We fight these forces at our peril. In February 2009 a commuter jet en route from Newark to Buffalo crashed, killing all 49 aboard and one on the ground. The copilot, and probably the pilot, had only sporadic amounts of sleep the day leading up to the crash, leading the National Transportation Safety Board to conclude that their performance “was likely impaired because of fatigue.” This sort of news enrages Harvard’s Charles Czeisler. He notes that going without sleep for 24 hours or getting only five hours of sleep a night for a week is the equivalent of a blood alcohol level of 0.1 percent. Yet modern business ethic celebrates such feats. “We would never say, ‘This person is a great worker! He’s drunk all the time!’” Czeisler wrote in a 2006 Harvard Business Review article.
Starting in 2004, Czeisler published a series of reports in medical journals based on a study his group had conducted of 2,700 first-year medical residents. These young men and women work shifts that are as long as 30 hours twice a week. Czeisler’s research revealed the remarkable public health risk that this sleep debt entailed. “We know that one out of five first-year residents admits to making a fatigue-related mistake that resulted in injury to a patient,” he told me in the spring of 2009. “One in 20 admits to making a fatigue-related mistake that resulted in the death of a patient.” When Czeisler came out with this information, he expected hospitals to thank him. Instead many “circled the wagons.” He despairs of anything being done until U.S. employers get serious about insomnia and sleepiness. “My conviction is that one day people will look back on what will be viewed as a barbarous practice.”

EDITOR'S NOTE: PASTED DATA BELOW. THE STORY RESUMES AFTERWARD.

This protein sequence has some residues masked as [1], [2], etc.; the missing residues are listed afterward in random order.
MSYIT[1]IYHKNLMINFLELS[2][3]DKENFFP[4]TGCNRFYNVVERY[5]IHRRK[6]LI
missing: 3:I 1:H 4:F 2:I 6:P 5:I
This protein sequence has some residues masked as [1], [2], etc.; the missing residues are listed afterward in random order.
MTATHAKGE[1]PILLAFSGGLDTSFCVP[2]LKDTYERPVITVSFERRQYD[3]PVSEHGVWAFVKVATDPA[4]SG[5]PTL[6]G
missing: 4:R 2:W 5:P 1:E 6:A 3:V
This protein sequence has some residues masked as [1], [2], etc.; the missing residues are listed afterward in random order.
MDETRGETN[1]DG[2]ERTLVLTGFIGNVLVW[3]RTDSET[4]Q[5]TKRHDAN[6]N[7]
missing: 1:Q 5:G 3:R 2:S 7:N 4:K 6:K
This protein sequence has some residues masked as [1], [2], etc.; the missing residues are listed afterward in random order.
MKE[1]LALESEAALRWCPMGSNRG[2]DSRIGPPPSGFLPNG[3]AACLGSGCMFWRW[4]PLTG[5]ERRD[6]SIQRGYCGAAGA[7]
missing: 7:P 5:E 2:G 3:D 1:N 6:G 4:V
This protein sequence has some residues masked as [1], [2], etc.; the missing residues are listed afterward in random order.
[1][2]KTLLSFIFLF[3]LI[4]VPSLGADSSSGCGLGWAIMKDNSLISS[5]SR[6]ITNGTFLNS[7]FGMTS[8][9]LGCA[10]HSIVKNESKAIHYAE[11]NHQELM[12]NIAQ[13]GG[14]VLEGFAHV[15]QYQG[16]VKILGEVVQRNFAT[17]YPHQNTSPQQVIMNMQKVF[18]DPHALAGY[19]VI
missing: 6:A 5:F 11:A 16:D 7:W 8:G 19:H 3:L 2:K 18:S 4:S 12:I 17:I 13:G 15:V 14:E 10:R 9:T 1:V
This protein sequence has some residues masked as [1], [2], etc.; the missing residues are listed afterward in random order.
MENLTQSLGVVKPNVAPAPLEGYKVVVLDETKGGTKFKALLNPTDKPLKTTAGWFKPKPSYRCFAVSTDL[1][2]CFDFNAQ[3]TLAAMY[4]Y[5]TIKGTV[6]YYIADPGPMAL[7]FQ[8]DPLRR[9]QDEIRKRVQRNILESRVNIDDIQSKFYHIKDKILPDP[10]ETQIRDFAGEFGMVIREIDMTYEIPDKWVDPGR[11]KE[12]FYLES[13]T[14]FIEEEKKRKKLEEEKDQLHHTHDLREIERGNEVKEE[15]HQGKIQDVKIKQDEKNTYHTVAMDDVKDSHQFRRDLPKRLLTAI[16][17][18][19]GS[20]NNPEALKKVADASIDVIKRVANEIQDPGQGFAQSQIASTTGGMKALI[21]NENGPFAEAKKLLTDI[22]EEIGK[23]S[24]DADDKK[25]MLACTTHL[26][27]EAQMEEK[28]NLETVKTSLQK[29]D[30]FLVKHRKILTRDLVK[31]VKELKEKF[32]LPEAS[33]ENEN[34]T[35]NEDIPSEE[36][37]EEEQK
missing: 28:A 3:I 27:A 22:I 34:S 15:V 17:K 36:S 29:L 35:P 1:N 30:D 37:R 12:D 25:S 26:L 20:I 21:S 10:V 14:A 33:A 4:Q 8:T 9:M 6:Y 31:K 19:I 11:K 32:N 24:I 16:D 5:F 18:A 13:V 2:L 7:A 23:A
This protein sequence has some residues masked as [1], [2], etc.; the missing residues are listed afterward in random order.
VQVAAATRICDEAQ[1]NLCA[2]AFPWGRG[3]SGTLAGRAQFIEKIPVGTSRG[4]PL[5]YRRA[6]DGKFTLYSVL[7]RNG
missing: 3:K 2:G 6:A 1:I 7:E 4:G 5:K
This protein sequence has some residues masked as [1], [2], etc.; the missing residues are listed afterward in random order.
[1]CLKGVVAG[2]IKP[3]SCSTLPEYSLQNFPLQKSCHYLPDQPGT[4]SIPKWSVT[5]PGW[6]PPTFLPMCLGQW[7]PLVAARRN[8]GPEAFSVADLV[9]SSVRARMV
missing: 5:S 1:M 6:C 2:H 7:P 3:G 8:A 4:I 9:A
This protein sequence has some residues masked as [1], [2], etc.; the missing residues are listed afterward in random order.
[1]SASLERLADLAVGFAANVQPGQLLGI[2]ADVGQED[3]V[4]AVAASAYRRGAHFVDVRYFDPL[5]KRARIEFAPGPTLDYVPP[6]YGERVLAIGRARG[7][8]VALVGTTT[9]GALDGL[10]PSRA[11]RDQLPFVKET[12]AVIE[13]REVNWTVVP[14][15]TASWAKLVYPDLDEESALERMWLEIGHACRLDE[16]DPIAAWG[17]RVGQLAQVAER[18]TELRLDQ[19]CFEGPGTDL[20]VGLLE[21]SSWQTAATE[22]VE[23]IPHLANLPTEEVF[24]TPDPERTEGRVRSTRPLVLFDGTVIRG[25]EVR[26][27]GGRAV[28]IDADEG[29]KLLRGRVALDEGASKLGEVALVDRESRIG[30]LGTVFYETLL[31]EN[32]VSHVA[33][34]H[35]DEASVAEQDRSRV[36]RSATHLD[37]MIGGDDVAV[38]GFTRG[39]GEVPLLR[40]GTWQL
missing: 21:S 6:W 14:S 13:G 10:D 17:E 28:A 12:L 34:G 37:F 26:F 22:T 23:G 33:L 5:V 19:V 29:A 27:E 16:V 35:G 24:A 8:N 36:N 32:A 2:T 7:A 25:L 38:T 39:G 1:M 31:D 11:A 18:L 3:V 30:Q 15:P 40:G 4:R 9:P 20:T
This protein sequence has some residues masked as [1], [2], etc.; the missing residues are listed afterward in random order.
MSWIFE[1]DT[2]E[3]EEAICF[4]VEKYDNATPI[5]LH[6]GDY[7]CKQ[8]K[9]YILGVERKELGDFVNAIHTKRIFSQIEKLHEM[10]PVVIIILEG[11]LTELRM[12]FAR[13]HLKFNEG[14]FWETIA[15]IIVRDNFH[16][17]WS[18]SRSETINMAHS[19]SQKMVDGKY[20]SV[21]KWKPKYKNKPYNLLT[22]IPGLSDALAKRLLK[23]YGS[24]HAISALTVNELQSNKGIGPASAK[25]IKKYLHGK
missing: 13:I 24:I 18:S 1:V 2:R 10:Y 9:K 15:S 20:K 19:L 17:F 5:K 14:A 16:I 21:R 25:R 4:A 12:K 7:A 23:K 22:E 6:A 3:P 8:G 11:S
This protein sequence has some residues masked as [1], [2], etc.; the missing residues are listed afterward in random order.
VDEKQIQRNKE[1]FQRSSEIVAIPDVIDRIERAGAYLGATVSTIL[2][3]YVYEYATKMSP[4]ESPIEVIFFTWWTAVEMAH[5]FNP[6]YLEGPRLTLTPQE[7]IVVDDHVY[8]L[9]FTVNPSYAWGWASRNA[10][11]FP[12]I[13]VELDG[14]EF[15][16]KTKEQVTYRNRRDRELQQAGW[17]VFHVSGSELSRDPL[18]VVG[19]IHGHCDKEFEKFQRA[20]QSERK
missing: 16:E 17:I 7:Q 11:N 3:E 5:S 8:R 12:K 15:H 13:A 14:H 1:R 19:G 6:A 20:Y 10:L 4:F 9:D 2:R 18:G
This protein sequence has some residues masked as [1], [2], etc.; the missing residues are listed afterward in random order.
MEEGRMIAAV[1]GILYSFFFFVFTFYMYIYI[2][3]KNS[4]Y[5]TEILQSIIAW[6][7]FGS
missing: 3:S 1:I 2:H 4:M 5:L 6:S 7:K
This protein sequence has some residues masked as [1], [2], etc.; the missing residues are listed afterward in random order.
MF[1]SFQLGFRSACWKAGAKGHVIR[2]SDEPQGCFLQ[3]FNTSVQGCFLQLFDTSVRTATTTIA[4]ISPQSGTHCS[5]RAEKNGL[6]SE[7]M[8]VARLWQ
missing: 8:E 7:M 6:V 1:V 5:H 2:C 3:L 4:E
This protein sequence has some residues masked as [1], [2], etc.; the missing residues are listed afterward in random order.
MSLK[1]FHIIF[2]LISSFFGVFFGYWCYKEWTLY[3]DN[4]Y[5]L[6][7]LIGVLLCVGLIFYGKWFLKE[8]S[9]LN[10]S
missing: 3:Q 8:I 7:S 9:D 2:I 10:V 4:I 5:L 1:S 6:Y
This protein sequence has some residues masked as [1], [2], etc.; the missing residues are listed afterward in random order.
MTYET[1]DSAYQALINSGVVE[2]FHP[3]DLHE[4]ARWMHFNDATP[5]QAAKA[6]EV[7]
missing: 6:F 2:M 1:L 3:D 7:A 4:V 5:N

Now consider the siesta. The timing of the traditional siesta corresponds to a natural post-lunch dip in our circadian rhythms, and studies have shown that people who catnap are generally more productive and may even enjoy lower risk of death from heart disease. It is the Spanish who have made the siesta famous. Unfortunately, Spaniards no longer live close enough to work to go home and nap. Instead some use the afternoon break to go out for long lunches with friends and colleagues. Having spent two hours at lunch, Spanish workers then cannot finish work until seven or eight. But even then they don’t always go home. They go out for drinks or dinner instead. (Go to a Spanish disco at midnight and you’re likely to be dancing alone; their prime-time TV shows are just ending.)